Colette Evert, the mother of Chris Evert, died peacefully on 5 November at the age of 92, and many will remember her as the matriarch of one of the sports greatest tennis families.
Our mother was loved by everyone who knew her. She was gracious, kind and nurturing. My brothers, sisters and I couldn’t have asked for a better role model or mom. We will miss her dearly. She never had a bad word to say about anybody and would often cheer for our opponents when they played well against us. If there is a Hall of Fame for Tennis Moms, she was undoubtedly the first inductee. Chris Evert
Born in New Rochelle, New York, Jeanne Colette Thompson was known by her middle name and was the youngest of 10 siblings and attended the Ursuline Seminary in New Rochelle, and the Katherine Gibbs School.
In 1952, Colette Thompson married James Evert, a tennis teaching professional she met at the wedding of a mutual friend.
Steve Flink writes on The Tennis Channel: The fates decreed that she would cross paths for the first time with Jimmy in 1950. As Evert would recall nearly 40 years later, he had accepted a year-round position at Holiday Park (in Fort Lauderdale) a few years earlier but was then told sometime later by an authority figure “our budget is very low. Would you like to go north for the summer?”
Jimmy did just that, which led him to Colette Thompson. The rest was history.
As Jimmy mused in 1997, “I have often wondered what my life would have been like if I had not gone to New York that summer. For it was in New York that I met Colette at a wedding. Two years later we married and then started a family.”
The Everts moved to Florida, where for 49 years, Jimmy was the city of Fort Lauderdale’s tennis director and became a fixture at Holiday Park, fittingly renamed the Jimmy Evert Tennis Center in 1997.
The Everts raised their five children, Drew, Chris, Jeanne, John and Clare, in Fort Lauderdale and tennis played a big role in the family, with each of the children reaching the final of a United States national championship.
Chris famously won 18 Grand Slam singles titles and spent 260 weeks as the WTA World No 1 and Jeanne also spent time on the fledgling women’s tour in the 1970s.
While traveling with her children over several decades to junior, amateur and professional tournaments, Colette Evert became a well-respected and admired fixture at tournaments around the world.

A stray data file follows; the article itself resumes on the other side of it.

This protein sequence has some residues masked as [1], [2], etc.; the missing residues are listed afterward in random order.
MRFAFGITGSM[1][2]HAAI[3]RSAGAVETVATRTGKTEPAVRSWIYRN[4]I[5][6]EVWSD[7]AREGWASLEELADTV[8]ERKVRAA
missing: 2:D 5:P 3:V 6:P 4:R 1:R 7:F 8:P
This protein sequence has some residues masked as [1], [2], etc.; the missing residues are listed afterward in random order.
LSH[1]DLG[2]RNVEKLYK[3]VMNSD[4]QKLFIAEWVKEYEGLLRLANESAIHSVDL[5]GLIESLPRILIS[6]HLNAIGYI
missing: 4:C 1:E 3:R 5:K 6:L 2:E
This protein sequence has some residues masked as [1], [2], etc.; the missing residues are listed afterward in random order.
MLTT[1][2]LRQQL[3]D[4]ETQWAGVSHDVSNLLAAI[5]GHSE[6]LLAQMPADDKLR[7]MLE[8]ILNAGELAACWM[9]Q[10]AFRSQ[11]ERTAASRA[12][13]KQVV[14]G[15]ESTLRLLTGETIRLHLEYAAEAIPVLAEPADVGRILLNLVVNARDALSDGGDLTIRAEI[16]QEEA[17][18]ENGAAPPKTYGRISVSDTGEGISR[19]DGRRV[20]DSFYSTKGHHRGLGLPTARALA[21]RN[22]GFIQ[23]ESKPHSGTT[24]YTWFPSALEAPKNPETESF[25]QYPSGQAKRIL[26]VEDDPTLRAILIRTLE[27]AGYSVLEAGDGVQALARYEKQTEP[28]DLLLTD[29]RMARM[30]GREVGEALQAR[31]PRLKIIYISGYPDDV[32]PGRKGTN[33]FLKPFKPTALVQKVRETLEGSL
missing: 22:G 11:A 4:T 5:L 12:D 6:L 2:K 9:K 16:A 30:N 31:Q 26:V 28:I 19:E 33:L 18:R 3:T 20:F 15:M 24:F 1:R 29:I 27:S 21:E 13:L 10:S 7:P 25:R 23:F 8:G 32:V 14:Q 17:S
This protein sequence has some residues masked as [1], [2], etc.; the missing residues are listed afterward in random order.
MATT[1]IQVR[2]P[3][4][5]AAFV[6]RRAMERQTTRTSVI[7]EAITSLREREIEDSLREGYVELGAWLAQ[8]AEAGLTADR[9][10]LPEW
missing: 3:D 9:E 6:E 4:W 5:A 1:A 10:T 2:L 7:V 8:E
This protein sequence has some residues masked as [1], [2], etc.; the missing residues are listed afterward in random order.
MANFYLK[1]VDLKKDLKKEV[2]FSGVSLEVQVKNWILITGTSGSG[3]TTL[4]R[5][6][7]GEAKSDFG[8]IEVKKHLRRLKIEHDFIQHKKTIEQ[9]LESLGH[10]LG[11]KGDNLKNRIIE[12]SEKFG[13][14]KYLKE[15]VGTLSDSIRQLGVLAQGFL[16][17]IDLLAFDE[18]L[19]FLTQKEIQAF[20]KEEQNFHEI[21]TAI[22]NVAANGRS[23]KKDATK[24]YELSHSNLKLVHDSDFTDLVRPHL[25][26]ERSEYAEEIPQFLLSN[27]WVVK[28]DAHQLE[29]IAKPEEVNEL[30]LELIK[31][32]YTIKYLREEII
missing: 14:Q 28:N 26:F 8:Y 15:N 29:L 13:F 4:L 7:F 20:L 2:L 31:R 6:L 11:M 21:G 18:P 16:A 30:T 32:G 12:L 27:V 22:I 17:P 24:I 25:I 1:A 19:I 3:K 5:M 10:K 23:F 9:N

Whether at a 12-and-Under USTA tournament in the United States or a Grand Slam championship, such as Wimbledon, she was embraced by players, tournament directors, television commentators, the media, coaches and fans alike.
Known for being a caring, thoughtful and accepting person, Colette was a beloved wife and devoted mother to her children.
She was an active, energetic participant in the Fort Lauderdale community who embraced an endless array of friends from all walks of life and shared with them her infectious, positive perspective for life.
“Our mother was loved by everyone who knew her. She was gracious, kind and nurturing. My brothers, sisters and I couldn’t have asked for a better role model or mom. We will miss her dearly,” said Chris Evert. “She never had a bad word to say about anybody and would often cheer for our opponents when they played well against us.
“If there is a Hall of Fame for Tennis Moms, she was undoubtedly the first inductee,” she added.
Flink, a close friend of the family, recalls: In 2001, I sent Colette and Jimmy a copy of a book I had written called The Greatest Tennis Matches of the Twentieth Century. She replied a few weeks later with a letter which I will always cherish.
In my inscription, I said, “To Colette and Jimmy Evert, the greatest tennis parents I have ever known.”
Colette wrote back, “Jimmy joins me in thanking you so much for your book, and, in particular, your beautiful inscription to Jimmy and me inside the cover. How thoughtful and kind of you, Steve! We will always treasure those wonderful memories over those years when you and Chrissie were embarking on your tennis careers; you in your writing and her in playing the game (and us with butterflies in our stomachs and trying to look calm and placid!!!!!)”
Colette continued, “We have your book on our coffee table in our family room and we are enjoying it immensely. In fact, we have to take turns reading it. One day we almost got into a fight because we both wanted it at the same time!! We thank you again for our great gift, Steve.”
I thank Colette Evert for her contribution to my life, for enhancing the tennis landscape immeasurably, and for standing so staunchly behind her principles. She leaves behind a legacy of honor.
Along with her deep commitment to her family, Colette also had a deep commitment to her faith, and her ‘home away from home’ was St Anthony’s Catholic Church, where her children attended grade school.
Later, she became a Minister of the Eucharist, bringing the Sacrament of Communion to Catholics in area nursing homes and assisted-living facilities who were ill or otherwise unable to attend mass.
Colette Evert was pre-deceased by her husband Jimmy in 2015 and her daughter Jeanne Evert Dubin, who died earlier this year after a long struggle with ovarian cancer, aged 62.
She is survived by sons Drew and John, daughters Chris and Clare and their families, including 10 grandchildren and 7 great-grandchildren.
Her wish was that in lieu of flowers, family friends would donate to the Jimmy Evert Merit Scholarship Fund, which is administered by the USTA Foundation.